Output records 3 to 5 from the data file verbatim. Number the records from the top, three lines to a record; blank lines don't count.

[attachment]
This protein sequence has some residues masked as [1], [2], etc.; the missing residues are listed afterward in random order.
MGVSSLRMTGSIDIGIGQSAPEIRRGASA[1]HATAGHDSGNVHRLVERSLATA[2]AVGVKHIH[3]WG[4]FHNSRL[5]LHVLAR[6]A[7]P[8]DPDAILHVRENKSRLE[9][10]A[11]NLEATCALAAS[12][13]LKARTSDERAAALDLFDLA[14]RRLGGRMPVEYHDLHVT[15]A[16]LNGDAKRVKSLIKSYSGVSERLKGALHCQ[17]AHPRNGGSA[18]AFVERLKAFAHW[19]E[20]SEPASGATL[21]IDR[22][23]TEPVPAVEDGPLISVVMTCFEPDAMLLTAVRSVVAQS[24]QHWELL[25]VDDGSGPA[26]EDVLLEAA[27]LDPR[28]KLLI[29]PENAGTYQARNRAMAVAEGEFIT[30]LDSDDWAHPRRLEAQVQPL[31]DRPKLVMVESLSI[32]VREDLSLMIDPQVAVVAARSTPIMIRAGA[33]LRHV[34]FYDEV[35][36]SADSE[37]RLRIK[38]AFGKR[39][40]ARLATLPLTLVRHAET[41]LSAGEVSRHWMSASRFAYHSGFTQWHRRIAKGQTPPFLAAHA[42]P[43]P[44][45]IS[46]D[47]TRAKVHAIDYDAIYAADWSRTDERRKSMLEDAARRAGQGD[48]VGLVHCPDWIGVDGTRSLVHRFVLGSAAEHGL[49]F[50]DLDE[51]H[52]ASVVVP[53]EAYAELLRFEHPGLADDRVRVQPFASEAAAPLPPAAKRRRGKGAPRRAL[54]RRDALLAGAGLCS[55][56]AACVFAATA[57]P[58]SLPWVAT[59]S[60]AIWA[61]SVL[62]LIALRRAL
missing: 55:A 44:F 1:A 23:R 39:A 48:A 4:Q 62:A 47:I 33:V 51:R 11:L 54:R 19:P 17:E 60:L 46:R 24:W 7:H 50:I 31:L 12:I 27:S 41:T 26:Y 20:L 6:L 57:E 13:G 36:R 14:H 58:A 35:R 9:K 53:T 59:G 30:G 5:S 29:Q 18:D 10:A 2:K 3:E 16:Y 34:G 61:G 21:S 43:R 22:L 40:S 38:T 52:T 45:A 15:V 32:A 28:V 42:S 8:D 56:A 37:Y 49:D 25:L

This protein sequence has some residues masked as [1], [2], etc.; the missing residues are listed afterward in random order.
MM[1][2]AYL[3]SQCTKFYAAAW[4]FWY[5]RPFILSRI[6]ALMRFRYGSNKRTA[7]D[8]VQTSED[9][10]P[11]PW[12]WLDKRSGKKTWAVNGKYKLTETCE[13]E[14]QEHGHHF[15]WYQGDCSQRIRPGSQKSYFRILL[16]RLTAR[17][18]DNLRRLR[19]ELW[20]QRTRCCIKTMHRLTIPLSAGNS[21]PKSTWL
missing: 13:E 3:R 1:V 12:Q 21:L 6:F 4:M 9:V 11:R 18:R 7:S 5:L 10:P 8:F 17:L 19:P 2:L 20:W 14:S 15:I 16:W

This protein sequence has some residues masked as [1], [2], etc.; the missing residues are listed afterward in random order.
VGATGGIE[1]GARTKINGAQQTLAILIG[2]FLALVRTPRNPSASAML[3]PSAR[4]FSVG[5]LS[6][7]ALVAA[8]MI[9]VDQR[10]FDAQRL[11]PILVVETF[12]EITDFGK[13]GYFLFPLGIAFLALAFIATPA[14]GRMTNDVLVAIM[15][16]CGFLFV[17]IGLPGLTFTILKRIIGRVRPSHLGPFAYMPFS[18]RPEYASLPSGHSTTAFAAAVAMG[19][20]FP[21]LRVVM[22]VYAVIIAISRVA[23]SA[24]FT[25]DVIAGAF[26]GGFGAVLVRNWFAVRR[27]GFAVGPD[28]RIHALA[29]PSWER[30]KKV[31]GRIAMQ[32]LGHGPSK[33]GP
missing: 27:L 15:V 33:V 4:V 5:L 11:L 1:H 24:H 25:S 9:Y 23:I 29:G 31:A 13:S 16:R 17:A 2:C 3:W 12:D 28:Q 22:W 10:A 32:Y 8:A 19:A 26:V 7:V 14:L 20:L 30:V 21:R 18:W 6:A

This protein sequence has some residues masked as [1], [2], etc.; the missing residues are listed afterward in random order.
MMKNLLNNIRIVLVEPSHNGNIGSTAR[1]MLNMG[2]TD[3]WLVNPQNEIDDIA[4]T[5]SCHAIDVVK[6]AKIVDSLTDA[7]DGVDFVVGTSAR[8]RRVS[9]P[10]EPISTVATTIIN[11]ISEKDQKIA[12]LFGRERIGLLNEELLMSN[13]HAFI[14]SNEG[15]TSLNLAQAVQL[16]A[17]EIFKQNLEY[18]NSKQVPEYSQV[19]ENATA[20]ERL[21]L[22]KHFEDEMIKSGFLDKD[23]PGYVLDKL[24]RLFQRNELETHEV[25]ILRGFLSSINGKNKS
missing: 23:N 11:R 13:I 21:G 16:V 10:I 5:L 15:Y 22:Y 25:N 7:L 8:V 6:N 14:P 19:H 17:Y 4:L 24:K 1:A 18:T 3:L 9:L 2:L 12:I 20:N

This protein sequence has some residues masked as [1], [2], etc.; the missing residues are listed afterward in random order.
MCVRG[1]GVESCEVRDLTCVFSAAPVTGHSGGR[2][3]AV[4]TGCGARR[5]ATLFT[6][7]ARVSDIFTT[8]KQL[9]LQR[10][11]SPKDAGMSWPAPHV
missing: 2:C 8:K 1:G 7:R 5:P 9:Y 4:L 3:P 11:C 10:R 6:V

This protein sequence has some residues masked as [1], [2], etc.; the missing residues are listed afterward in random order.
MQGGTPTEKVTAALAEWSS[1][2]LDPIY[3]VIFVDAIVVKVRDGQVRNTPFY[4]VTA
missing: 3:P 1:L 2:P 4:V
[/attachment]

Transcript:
This protein sequence has some residues masked as [1], [2], etc.; the missing residues are listed afterward in random order.
VGATGGIE[1]GARTKINGAQQTLAILIG[2]FLALVRTPRNPSASAML[3]PSAR[4]FSVG[5]LS[6][7]ALVAA[8]MI[9]VDQR[10]FDAQRL[11]PILVVETF[12]EITDFGK[13]GYFLFPLGIAFLALAFIATPA[14]GRMTNDVLVAIM[15][16]CGFLFV[17]IGLPGLTFTILKRIIGRVRPSHLGPFAYMPFS[18]RPEYASLPSGHSTTAFAAAVAMG[19][20]FP[21]LRVVM[22]VYAVIIAISRVA[23]SA[24]FT[25]DVIAGAF[26]GGFGAVLVRNWFAVRR[27]GFAVGPD[28]RIHALA[29]PSWER[30]KKV[31]GRIAMQ[32]LGHGPSK[33]GP
missing: 27:L 15:V 33:V 4:V 5:L 11:L 1:H 24:H 25:S 9:Y 23:I 29:G 31:A 13:S 16:R 17:A 2:C 3:W 12:D 28:Q 22:W 10:A 32:Y 8:A 19:A 26:V 7:V 14:L 20:L 30:V 21:R 18:W 6:A

This protein sequence has some residues masked as [1], [2], etc.; the missing residues are listed afterward in random order.
MMKNLLNNIRIVLVEPSHNGNIGSTAR[1]MLNMG[2]TD[3]WLVNPQNEIDDIA[4]T[5]SCHAIDVVK[6]AKIVDSLTDA[7]DGVDFVVGTSAR[8]RRVS[9]P[10]EPISTVATTIIN[11]ISEKDQKIA[12]LFGRERIGLLNEELLMSN[13]HAFI[14]SNEG[15]TSLNLAQAVQL[16]A[17]EIFKQNLEY[18]NSKQVPEYSQV[19]ENATA[20]ERL[21]L[22]KHFEDEMIKSGFLDKD[23]PGYVLDKL[24]RLFQRNELETHEV[25]ILRGFLSSINGKNKS
missing: 23:N 11:R 13:I 21:G 16:V 10:I 5:L 15:Y 22:Y 25:N 7:L 8:V 6:N 14:P 19:H 17:Y 4:L 24:K 1:A 18:T 3:L 9:L 2:L 12:I 20:N

This protein sequence has some residues masked as [1], [2], etc.; the missing residues are listed afterward in random order.
MCVRG[1]GVESCEVRDLTCVFSAAPVTGHSGGR[2][3]AV[4]TGCGARR[5]ATLFT[6][7]ARVSDIFTT[8]KQL[9]LQR[10][11]SPKDAGMSWPAPHV
missing: 2:C 8:K 1:G 7:R 5:P 9:Y 4:L 3:P 11:C 10:R 6:V